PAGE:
Do I Need a Personal Trainer?


Nobody likes being told what to do. If you look around the office, in lessons at school or notice people picking each-others form apart in the gym, it goes to show that orders, critique and advice are things that may often be disregarded due to delivery. Orders can often be opposed by reluctance, critique can come both constructively or destructively, advice can be untimely and often, unwanted. These three components have the potential to misinform just as much as motivate, which is why a lot of people misunderstand the role of the personal trainer in the midst of all the egotistical narcissism and one-size-fits-all approach to clients. There are not many people out there that can take criticism comfortably, especially when initially confident in their own ability and experience, in things that may or may not have worked for them in the past. Nobody wants to be told that they don’t know something or what they are doing is completely wrong, but it is their response to such occasions, that will determine whether they will progress or remain somewhat stagnant. Do I need a Personal Trainer? Well, ask yourself these questions…

What are my current goals?

Do these goals require assistance?

Are these goals time-sensitive?

Do I have a clue what I am doing or the direction I need to be going?

Am I doing this exercise correctly?

Am I benefitting proportionately to the amount of effort I am putting in?

It could be a matter of attaining the knowledge from someone else, applying it to your current approach to training and nutrition in order to experiment what works best for YOU. This knowledge can absolutely be attained from the many online outlets and information available on social media, but it can often be difficult to successfully recreate or apply said training advice on your own without the critical eye of someone else. Critical in the sense of aiming to perfect and make the most out of each relevant practice or exercise and not to a fault. Training partners and friends in the gym with a particularly good knowledge or awareness of ‘what’s what’ can be useful in providing assistance with form and work ethic, but not everyone may have this facility. 9/10 there will almost undoubtedly be one person in your group of friends that wants to know or may think that they know the BEST things for you to eat or how to train, but be aware of the possible misinformation. Said advice and application from friends may likely reinforce potentially damaging habits and traits that may have much more of a detrimental effect to your body than it would to theirs.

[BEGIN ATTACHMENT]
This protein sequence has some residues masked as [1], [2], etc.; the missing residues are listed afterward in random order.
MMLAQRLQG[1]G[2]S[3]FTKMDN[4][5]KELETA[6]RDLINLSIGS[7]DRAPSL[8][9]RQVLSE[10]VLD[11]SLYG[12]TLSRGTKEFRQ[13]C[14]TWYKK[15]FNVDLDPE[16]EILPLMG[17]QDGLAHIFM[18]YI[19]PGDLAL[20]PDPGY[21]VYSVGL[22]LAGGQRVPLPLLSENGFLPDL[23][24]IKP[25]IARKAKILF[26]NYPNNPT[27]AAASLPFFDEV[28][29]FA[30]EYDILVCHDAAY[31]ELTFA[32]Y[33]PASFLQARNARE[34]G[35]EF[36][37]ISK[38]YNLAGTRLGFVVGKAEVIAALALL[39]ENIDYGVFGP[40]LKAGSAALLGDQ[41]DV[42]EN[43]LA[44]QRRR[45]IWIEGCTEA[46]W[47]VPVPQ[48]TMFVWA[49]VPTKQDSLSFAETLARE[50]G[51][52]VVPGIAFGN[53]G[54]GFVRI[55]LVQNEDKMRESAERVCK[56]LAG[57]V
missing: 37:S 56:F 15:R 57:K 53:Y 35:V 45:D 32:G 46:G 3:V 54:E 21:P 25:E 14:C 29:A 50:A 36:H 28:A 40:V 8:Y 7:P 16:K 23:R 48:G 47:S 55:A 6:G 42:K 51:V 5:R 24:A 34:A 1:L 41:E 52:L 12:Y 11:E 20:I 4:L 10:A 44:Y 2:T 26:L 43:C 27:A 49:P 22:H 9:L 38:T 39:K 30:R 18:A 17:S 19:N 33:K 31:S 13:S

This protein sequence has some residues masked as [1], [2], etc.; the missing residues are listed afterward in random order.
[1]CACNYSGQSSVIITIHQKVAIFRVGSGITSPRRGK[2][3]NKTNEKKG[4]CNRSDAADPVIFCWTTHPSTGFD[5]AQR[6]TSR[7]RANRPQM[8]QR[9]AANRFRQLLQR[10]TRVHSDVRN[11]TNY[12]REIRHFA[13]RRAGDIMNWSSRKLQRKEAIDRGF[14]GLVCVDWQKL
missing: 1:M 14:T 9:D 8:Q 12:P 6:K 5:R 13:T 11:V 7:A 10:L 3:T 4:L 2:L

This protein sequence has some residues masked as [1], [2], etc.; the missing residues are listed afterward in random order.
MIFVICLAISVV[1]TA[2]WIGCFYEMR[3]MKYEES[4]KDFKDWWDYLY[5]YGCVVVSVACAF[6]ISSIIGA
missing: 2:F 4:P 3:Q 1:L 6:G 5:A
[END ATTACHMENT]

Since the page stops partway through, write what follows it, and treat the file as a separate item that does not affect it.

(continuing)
Ultimately, and this stems from the last question above ‘Am I benefitting proportionately to the amount of effort I am putting in?’ this ratio of benefit:effort if you like, is one that may often be skewed by the sweat scale, in that ‘If I am sweating, it must be doing something right?’ In the grand scheme of things, this isn’t always the most accurate and credible indicator. Could the high effort exerted in one area for something like cardio possibly be channeled into something else to satisfy a particular goal, reaping many more benefits than just fat loss or as I said, obsessing with the calories burned on a treadmill or the buckets of sweat on the floor.

This is most definitely a game of trial and error, thus improvement, failing to recognise the error makes the trial part almost redundant. It has taken me over seven years of trail and error to make considerable progress, see results and recognise what was particularly beneficial and worthy of doing on a regular basis. This wouldn’t have been possible without identifying problem areas, resulting from applying the very theory of sweat as currency, only to be able to buy a few months of results in a year of hard graft.

As much as I should probably try and convince everyone that they NEED a personal trainer in order to progress and see results, be aware that this is not always the case. More often than not, people do have a good base of knowledge, the passion and the work ethic for self improvement but are lacking the confidence to put it all into practice effectively. Do not feel obliged to have to shell out the cost of a gym membership every week just to be put through a good workout, all of the above should come to serve as much more of a priority.  The desire to build up your 1RM on compound movements, consistently reinforce solid technique on lower body exercises for independent training or having a limited time to get beach ready are all short term opportunities that do not require long term financial obligation. Ask yourself all of the above, make a conscious effort to absorb as much knowledge and information from other outlets as possible, but if the answer to the title is going to be YES, do not hesitate to contact the relevant man/woman for the job.

Jake 👊



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